Emirates English Nursery is situated in the Al Fayha area of Sharjah, within striking distance of the residential areas of Al Ramla and Al Mansoura. A bus from the popular Al Tawaan area is available.
Emirates English Nursery is a relatively small nursery, housed in a converted villa. Parking is generally on street and close by. It was also very easy on the quiet summer morning we visited, however we did wonder how hard it might be to find a space at a busier time of year.
On our visit we met Penny Merifield-Newell, the Nursery Manager and Head Teacher to find out all there is to know about Emirates English Nursery (EEN).
Penny has been working for EEN for 10 years – an impressive length of time in an industry that often has a high turnover of staff. She holds a Cache* Level 5 Early Years Management Diploma, the industry ‘gold’ standard for Nursery Managers. Despite being in a leadership role, Penny is still very hands on and can often be found in the classroom, keeping her teaching skills up to date and covering staff absences as necessary.
This is a relatively small nursery, with a small and dedicated team. At the time of our visit the nursery was operating with three classes, although at busier times there are four. Care is available for children age 45 days to 4 years. Penny tells us that many families are now sending their third child to EEN – a reflection of parent satisfaction and something she is rightly proud of.
All teachers at EEN are Cache 3 qualified as minimum and the nursery supports student teachers by allowing them to volunteer and gain experience whilst studying.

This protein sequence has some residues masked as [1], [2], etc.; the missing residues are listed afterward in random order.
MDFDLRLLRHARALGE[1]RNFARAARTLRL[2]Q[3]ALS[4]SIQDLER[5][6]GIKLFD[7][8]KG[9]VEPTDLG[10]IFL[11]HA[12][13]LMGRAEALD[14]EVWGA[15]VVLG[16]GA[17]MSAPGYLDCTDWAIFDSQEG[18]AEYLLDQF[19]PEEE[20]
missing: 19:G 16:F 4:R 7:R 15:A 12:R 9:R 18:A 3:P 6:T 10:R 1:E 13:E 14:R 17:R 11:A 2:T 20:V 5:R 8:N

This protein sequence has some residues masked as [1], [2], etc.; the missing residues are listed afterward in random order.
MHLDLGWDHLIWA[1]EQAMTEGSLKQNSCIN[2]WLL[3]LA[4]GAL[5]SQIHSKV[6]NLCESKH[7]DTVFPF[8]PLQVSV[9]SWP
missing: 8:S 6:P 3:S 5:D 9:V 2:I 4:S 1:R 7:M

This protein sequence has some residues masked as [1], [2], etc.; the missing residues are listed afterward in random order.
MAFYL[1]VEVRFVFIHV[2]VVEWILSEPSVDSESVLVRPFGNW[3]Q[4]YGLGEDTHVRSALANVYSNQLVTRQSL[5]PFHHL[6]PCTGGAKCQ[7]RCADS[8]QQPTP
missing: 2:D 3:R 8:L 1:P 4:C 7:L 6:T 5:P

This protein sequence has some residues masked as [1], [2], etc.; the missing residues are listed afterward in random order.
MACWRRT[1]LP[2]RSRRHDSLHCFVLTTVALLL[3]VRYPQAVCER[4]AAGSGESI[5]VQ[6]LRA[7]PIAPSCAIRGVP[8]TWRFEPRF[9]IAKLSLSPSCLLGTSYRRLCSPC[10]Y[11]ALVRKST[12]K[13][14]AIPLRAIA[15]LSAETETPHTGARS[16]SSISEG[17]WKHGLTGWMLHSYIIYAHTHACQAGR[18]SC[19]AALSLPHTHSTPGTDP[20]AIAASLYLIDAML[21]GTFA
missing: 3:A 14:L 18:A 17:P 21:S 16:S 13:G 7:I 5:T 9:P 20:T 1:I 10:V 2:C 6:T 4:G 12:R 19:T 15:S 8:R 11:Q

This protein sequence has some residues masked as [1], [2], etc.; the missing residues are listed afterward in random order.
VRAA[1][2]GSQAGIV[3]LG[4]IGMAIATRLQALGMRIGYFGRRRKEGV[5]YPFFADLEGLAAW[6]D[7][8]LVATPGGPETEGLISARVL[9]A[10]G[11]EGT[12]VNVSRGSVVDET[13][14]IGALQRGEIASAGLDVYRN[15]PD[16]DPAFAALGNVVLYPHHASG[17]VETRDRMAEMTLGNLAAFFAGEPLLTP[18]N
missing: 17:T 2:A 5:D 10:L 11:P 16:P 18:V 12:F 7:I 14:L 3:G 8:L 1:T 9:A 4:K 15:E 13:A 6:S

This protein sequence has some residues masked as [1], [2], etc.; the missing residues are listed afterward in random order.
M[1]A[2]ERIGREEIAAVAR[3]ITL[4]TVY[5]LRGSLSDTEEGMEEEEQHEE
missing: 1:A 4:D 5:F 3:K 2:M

[*Cache qualifications are qualifications awarded by the Council for Awards in Care, Health and Education - the UK's leading provider of vocational qualifications for those working in the care and education sectors. Cache qualifications are divided into five different levels, ranging from Level 1 (entry level) to Level 5 (for experienced professionals).]
Although an EYFS curriculum centre, Penny tells us that she and her team are heavily influenced by the Montessori style of teaching and learning. Age groups are often mixed to allow peer to peer learning (a common initiative in exclusively Montessori nurseries) and many of the rooms have Montessori activities and resources ready for the children to use.
This mixing of age groups is useful in many ways - Penny and the team like to use older children as role models for positive behaviour, and always avoid ‘punishments’ for negative behaviour. The team here wholeheartedly believe in positive behaviour management.
A majority of children attending EEN have English as a second language. The student body is diverse, with children from Russia, India, the UAE and other Arab nations, Pakistan and America. Parents commonly want their children to acquire a level of English fluency before starting school, so English is the primary language of tuition.
Arabic is also a priority and the nursery employs a full time Arabic language teacher. The language teacher is also Cache 3 qualified, meaning that Arabic lessons follow the EYFS and are delivered in the same hands on, child led style as all other learning opportunities. All age groups receive Arabic lessons twice weekly.